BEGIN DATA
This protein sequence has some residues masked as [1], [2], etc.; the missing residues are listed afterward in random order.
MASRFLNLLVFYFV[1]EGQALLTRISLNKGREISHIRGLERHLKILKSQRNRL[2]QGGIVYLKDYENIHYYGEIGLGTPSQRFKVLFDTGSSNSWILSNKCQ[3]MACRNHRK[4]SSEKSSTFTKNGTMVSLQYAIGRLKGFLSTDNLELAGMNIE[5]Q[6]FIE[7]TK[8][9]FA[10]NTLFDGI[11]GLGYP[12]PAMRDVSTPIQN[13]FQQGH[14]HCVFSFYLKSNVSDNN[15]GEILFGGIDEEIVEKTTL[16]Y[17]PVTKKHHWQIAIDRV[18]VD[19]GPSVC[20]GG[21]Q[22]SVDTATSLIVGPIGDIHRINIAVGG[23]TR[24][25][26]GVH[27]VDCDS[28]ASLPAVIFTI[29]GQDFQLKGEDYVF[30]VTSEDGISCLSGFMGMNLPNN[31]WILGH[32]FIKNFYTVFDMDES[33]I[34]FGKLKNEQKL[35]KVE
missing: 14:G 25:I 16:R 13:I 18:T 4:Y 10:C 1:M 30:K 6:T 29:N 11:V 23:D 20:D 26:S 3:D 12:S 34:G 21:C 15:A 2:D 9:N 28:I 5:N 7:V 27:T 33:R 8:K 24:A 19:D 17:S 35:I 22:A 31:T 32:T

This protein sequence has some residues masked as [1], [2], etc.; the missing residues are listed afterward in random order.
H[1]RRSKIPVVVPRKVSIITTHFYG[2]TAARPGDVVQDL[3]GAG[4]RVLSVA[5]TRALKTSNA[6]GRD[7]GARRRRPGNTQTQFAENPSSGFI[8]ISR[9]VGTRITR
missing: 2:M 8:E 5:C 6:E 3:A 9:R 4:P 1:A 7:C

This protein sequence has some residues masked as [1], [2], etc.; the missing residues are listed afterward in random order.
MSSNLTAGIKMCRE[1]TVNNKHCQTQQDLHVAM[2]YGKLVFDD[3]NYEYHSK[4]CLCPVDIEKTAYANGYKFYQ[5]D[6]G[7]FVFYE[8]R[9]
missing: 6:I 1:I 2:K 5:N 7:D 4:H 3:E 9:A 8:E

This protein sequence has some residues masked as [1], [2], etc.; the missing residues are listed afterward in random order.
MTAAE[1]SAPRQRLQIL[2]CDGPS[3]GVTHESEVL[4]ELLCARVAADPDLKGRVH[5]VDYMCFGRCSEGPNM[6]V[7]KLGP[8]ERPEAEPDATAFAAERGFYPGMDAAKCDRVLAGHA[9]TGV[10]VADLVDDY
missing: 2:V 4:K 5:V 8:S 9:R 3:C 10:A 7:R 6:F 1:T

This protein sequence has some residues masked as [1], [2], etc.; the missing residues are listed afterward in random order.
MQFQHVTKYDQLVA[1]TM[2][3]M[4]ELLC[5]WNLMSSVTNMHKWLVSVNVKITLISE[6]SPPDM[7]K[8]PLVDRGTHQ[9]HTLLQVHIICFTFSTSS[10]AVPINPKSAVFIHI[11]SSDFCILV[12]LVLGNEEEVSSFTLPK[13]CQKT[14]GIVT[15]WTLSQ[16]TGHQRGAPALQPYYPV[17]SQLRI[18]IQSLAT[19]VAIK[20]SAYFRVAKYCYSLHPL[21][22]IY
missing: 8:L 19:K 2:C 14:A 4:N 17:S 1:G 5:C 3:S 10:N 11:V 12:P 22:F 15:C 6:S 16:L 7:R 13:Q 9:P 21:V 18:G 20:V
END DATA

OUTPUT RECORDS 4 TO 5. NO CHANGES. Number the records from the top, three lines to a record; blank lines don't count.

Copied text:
This protein sequence has some residues masked as [1], [2], etc.; the missing residues are listed afterward in random order.
MTAAE[1]SAPRQRLQIL[2]CDGPS[3]GVTHESEVL[4]ELLCARVAADPDLKGRVH[5]VDYMCFGRCSEGPNM[6]V[7]KLGP[8]ERPEAEPDATAFAAERGFYPGMDAAKCDRVLAGHA[9]TGV[10]VADLVDDY
missing: 2:V 4:K 5:V 8:S 9:R 3:C 10:A 7:R 6:F 1:T

This protein sequence has some residues masked as [1], [2], etc.; the missing residues are listed afterward in random order.
MQFQHVTKYDQLVA[1]TM[2][3]M[4]ELLC[5]WNLMSSVTNMHKWLVSVNVKITLISE[6]SPPDM[7]K[8]PLVDRGTHQ[9]HTLLQVHIICFTFSTSS[10]AVPINPKSAVFIHI[11]SSDFCILV[12]LVLGNEEEVSSFTLPK[13]CQKT[14]GIVT[15]WTLSQ[16]TGHQRGAPALQPYYPV[17]SQLRI[18]IQSLAT[19]VAIK[20]SAYFRVAKYCYSLHPL[21][22]IY
missing: 8:L 19:K 2:C 14:A 4:N 17:S 1:G 5:C 3:S 10:N 11:V 12:P 22:F 15:C 6:S 16:L 7:R 13:Q 9:P 21:V 18:G 20:V